Rob Brodey has ran marathons and ultra-marathons, logged thousands of kilometres on trails, and undertaken multiday alpine runs. He’d be the first to tell you he’s not the most experienced trail runner, but he has learned a few things along the way. Here’s the next installment in his How-To-Do-It series: How to Gear It Up.
Text and Photos by Robert Brodey
Like the elephant hobbled by a tiny thorn in its paw, so too can the mighty trail runner be felled from something as small as a blister on the foot or an agonizing chafing point on the body. I may not be an elephant or a mighty trail runner, but when I was doing a 5-day, 170-kilometre trail walk-run around the Mont Blanc massif in France, Switzerland, and Italy in 2014, I nearly had to bail for not being proactive managing a single blister.
It was the morning of day three, with 75 kilometres or so already behind me, when I felt rubbing on my heel. But I’d just missed a turn-off and was anxious to find my way back onto the route, so I ignored the alarm bell in my shoe. Most likely some grit had worked its way into the shoe and now was working my heel over like a skilled carpenter with sandpaper.
When I finally did stop to address the issue, I was thinking about the long day ahead and didn’t take the time to properly clean and protect the heel. Big mistake. For the next 90 kilometres, I felt pain every step of the way.
Today is gear day, and I’m not going to blame the shoes for my blister debacle around Mont Blanc. That was on me. Still, while wearing the right gear may not make you, sporting the wrong gear could very well break you.
MORE in Rob’s How-To Trail Run Series:
Always Wanted to Be a Runner? | Here’s How to Get Started!
Getting the Trail Running Bug: What’s Next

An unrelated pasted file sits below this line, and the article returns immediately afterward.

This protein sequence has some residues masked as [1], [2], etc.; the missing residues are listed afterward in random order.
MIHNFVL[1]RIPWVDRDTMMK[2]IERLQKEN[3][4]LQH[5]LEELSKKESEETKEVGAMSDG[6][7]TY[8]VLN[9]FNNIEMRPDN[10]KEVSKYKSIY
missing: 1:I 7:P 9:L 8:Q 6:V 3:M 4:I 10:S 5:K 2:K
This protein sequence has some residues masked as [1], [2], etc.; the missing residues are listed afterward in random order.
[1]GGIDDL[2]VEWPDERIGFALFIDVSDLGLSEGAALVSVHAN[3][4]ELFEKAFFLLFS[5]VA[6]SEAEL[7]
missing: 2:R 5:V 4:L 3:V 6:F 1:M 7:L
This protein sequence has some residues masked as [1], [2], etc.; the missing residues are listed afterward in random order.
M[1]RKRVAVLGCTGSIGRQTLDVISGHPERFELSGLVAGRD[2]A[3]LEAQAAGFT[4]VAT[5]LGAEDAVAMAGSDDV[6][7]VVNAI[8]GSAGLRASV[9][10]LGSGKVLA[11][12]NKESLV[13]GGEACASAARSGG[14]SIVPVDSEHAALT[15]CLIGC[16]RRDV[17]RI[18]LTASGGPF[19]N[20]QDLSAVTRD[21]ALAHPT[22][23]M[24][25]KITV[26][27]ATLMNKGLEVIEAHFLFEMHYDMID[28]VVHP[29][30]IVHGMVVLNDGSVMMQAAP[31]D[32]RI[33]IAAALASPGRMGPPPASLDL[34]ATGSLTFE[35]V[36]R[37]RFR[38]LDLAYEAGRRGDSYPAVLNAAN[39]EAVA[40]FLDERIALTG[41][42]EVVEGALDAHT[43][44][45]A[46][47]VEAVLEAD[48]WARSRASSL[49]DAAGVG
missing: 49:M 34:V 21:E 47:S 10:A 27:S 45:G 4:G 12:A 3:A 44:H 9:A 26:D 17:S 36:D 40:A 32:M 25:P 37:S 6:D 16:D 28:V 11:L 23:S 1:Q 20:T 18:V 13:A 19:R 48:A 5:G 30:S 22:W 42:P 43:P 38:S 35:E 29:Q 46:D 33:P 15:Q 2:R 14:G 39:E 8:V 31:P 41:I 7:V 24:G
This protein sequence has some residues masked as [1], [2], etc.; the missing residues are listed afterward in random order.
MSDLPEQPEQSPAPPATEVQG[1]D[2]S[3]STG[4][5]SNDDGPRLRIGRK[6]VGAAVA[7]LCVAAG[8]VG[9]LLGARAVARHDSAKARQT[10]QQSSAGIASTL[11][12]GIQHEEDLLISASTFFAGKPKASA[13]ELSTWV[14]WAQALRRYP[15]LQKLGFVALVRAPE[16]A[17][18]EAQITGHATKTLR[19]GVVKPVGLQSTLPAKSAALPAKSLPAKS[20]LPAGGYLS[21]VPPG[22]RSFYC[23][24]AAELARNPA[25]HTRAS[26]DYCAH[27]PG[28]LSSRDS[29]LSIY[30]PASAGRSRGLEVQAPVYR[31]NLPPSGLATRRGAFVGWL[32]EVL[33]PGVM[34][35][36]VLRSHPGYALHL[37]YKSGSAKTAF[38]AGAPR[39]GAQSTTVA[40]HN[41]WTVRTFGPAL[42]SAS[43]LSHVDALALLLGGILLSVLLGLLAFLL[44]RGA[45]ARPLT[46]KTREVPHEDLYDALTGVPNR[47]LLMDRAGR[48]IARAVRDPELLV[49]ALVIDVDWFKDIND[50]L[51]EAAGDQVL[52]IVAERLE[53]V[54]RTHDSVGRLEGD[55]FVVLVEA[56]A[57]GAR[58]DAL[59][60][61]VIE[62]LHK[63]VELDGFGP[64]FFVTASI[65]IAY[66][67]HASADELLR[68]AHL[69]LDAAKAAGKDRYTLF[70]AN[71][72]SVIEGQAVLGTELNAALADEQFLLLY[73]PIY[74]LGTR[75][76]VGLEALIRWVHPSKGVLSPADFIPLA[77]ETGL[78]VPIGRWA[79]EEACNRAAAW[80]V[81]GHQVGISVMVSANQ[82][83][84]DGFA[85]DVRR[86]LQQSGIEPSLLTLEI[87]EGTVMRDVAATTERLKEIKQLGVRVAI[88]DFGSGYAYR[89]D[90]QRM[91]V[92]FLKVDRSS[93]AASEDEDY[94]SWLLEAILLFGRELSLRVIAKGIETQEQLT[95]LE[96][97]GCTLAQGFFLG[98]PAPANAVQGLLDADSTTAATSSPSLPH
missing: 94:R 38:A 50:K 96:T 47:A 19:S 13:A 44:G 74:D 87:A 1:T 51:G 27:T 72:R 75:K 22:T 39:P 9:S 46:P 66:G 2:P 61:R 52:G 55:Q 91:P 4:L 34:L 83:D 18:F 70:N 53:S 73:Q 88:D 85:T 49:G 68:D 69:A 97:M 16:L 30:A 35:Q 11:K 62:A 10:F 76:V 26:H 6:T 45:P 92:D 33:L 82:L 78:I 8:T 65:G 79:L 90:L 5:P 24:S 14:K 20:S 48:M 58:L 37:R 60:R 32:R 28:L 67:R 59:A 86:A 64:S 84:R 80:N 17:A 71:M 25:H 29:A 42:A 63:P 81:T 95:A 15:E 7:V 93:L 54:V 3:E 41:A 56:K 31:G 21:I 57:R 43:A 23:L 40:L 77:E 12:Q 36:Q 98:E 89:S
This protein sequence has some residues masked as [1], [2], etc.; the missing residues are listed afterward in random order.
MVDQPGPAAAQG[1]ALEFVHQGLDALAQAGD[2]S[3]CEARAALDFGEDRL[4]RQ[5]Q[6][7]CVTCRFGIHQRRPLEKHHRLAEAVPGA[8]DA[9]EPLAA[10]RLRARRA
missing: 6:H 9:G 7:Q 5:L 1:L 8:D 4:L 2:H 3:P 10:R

Planning & Running an Ultra or Multi-Day Adventure
Fuelling Up Along the Path to Personal Glory
Although trail running continues to grow in popularity, trail running gear remains something of a niche market — and not an inexpensive one at that. In fact, when I decided to run my first ultra-marathon, I probably spent a few thousand dollars on specialized shoes, shorts, shirts, jackets, hydration systems, etc.
It felt a tad excessive at the time, but the reality is I’m still using much of the same gear almost 10 years later (barring the shoes). So that’s a pretty good R.O.I. (Return on Investment).
So let’s start at the bottom: the feet.
In an earlier post I wrote about running form and landing on the heel vs. the forefoot. When you’re ready to invest in a pair of trail shoes, it’s important to understand where you land on your feet. It will help you figure out the kind of shoe you need, particularly as it relates to “the drop” (a.k.a. “the offset”).
The drop is the height differential between the front and back of the shoe. If you’re a forefoot striker then you want less of an angle downward from tail-to-tip so that the foot naturally lands toward the front (somewhere between a 0 mm to 8 mm differential).
A heel striker, on the other hand, may go with a greater height differential (perhaps 10 mm+). They may also choose a higher “stack” — the amount of material between the foot and terra firma. This is typically anywhere between 19 mm and 45 mm from heel to ground for a heel striker, and 4 mm to 18 mm for a fore-footer.
Of course, the higher the stack, the less likely it is you can feel the ground. What’s called proprioception. Arguably, being able to feel the ground becomes more important when you move from road to trail running. After all, no two footsteps are the same off-road. I’ve run in shoes that felt like having pillows strapped to my feet, cutting me off from crucial sensory information about my environment. Again, everyone has to decide for themselves what feels right for them. Often this takes some experimentation.
A few years back, while preparing to run in the Italian Dolomites, I discovered that my favourite trail shoes had been discontinued. I ended up buying five different pairs of shoes to test out before the trip. It was like a bad dating show on TV — but for shoes (and without all expenses paid), as I rejected pair after pair for various reasons.
I ended up running in the Salomon S-Lab Sense 6 (4 mm drop/18 mm stack). I loved them so much, I bought two more pairs. Soon thereafter Salomon discontinued them. For nearly two years, I scoured the internet in search of them. Finally, thanks to a query I posted on an ultrarunning Facebook group, I found two more pairs for sale in Belgium.
Unfortunately with trail shoes, it’s very difficult to know if the shoe is going to serve you well just by jogging back and forth across the store floor a few times. The real world is far more dynamic, and few shoe stores are prepared to take back a pair of dirty trail shoes.